If you’ve been curious about the contemporary descendants of the followers of false messiah Shabbetai Zvi, this book review will explain about today’s Turkish doenmeh.
“A Scapegoat for All Seasons: The Doenmeh or Crypto-Jews of Turkey” (Isis Press, 400pgs, $45) is by Rifat Bali, and the review is by Dan Yardeni in Haaretz.
Three and a half centuries ago, a young, charismatic rabbi, Shabbetai Zvi, declared himself to be the Messiah and promised that the Jewish people would soon be redeemed and would return to Palestine, the ancestral Jewish homeland.
Masses of Jews believed in him, and the events of that epoch, which are among the most turbulent in Jewish history, culminated in tragedy: In 1668, forced by the Ottoman sultan to choose between death and conversion to Islam, Shabbetai Zvi opted for the latter.
Although most of his disciples abandoned him after his conversion, several thousand emulated their leader by outwardly accepting, though they continued to see themselves as Jews.
The historical and theological aspects of this episode in Jewish history have been extensively discussed by Jewish and non-Jewish scholars, including Gershom Scholem. However, little is known about the present-day descendants of the Sabbateans.
A distinguished scholar who writes about Ottoman Empire Jewish life, Rifat Bali covers hundreds of historical documents depicting the past and present of the Doenmeh, along with personal testimony by today’s doenmeh.
The book describes the status and history of the Sabbateans in contemporary Turkish society.
“Doenmeh” translates as “convert” in a pejorative sense. They refer to themselves, however as ma’aminim (believers, Hebrew). They are the Turkish version of Crypto-Jews, who willingly converted to Islam but also see themselves as Jews.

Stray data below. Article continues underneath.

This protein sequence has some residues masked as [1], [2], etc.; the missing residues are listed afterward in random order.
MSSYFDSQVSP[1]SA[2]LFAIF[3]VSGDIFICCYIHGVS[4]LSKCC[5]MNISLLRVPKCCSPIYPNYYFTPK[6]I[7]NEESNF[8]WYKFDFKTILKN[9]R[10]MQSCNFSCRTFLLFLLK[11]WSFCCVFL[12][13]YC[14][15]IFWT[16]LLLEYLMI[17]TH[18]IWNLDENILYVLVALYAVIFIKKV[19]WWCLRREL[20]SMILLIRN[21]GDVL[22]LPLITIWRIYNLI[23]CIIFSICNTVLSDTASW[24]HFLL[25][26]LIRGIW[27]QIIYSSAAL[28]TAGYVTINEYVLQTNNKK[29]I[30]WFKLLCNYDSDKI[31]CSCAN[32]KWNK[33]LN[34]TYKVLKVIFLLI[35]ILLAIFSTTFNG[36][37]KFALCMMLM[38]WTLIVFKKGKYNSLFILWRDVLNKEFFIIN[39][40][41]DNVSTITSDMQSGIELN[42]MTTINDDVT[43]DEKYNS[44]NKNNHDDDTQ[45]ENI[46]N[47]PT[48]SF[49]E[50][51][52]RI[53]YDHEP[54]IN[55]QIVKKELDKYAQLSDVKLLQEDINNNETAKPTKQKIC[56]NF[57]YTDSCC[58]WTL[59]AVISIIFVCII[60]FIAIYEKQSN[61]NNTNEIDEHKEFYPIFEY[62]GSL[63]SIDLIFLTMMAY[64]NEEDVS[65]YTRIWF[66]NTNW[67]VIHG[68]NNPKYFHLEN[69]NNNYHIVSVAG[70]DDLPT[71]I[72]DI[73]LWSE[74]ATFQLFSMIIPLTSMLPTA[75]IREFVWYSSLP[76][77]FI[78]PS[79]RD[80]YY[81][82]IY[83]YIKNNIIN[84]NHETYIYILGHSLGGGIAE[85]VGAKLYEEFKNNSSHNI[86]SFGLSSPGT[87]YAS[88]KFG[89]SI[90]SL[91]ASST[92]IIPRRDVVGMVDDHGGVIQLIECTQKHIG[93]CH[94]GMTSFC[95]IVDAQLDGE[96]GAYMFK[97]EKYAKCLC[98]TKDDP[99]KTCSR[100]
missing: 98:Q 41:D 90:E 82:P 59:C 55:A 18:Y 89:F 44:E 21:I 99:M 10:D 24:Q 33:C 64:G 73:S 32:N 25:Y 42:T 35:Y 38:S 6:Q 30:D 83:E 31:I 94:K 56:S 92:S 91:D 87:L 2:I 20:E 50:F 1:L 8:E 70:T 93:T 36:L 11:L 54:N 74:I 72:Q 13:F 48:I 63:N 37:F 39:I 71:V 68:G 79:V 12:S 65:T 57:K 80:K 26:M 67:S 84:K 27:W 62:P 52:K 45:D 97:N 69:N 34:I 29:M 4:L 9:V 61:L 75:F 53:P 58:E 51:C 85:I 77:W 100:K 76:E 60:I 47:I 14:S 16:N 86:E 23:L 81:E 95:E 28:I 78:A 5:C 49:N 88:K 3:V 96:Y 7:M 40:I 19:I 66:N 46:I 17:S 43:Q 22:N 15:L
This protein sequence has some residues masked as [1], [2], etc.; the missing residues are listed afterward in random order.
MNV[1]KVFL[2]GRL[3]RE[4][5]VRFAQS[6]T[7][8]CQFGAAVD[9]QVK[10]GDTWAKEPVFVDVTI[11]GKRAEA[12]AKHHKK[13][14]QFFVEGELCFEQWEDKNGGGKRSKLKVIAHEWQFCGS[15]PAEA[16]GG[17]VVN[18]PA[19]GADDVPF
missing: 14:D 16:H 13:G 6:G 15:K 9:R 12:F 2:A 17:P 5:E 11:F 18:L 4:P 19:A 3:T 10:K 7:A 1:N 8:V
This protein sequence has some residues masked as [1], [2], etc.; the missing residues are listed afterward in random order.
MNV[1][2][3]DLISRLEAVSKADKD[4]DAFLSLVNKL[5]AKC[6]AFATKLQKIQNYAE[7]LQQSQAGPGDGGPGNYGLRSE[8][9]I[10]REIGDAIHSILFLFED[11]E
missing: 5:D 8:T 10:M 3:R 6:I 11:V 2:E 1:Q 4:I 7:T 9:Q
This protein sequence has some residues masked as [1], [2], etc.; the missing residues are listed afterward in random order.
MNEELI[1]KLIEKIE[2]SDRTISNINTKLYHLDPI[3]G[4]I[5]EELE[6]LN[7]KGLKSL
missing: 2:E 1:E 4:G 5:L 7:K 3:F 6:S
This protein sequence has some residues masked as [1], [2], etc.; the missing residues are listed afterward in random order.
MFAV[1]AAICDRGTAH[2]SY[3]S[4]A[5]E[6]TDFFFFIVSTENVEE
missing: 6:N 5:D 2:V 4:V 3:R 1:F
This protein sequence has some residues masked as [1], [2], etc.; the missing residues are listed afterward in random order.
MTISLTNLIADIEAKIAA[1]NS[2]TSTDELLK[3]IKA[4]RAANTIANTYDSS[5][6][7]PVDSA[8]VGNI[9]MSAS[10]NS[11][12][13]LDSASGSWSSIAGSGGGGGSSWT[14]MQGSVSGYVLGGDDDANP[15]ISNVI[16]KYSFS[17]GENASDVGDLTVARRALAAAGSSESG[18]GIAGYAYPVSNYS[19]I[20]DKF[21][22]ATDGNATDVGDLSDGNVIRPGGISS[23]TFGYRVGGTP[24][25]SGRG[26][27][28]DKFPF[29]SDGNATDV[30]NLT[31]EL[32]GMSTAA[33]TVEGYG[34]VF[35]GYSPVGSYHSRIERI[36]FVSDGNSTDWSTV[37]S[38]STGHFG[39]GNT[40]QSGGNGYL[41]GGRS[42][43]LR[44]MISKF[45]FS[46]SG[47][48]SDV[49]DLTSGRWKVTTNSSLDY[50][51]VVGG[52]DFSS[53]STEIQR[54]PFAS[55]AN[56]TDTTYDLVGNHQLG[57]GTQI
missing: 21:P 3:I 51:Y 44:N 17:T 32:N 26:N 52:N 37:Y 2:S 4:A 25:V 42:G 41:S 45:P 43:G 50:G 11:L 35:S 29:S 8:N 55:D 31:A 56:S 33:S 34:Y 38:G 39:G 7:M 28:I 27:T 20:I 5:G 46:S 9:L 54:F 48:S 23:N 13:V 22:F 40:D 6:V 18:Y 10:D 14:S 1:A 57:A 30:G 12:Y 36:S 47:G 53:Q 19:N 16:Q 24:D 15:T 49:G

The present generation may well be the last one to retain the fragmented memories of the living members of this sect. A Doenmeh friend of mine told me his father had informed him that his father’s mother used to go to the beach every Friday to recite a prayer in Ladino. My friend’s father remembered only
the phrase “Esperano a-te” (I will wait for you [O Messiah]).
Bali covers their attempts to assimilate into Turkish society, and younger members who are trying to return to the Jewish people.
Both are motivated by increasing anti-Semitism in Turkey, and lessening of Kemal Ataturk prestige. While not proven, evidence supports the theory.
Bali also refers to various conspiracy theories that seem to blame Jews for Turkey’s problems, and discusses the Doenmeh preventing Turkey from aligning with Hitler. As rulers of Turkey, the Doenmeh knew that it wouldn’t be good if Nazis entered the country.
By 1720, the ma’aminim were divided into three subsects: Karkash, Yakubi and Kapandji.
Most of today’s Doenmeh are descendants of 20,000 Doenmeh residents of Salonica who were exiled to Turkey in the 1920s as part of a population exchange between Greece and Turkey. Their exile came in the wake of a ruling of that city’s rabbis, who refused to recognize them as Jews, something that would have allowed them to remain in Greece as a minority. The historical irony of that decision is that it actually saved their lives; nearly every member of the Jewish community of Salonica was ultimately annihilated in Auschwitz or Majdanek.
The review goes on to include a moving letter written by a Doenmeh friend of Yardeni, describing the plight of the Sabbeteans today.
Read the complete review at the link above,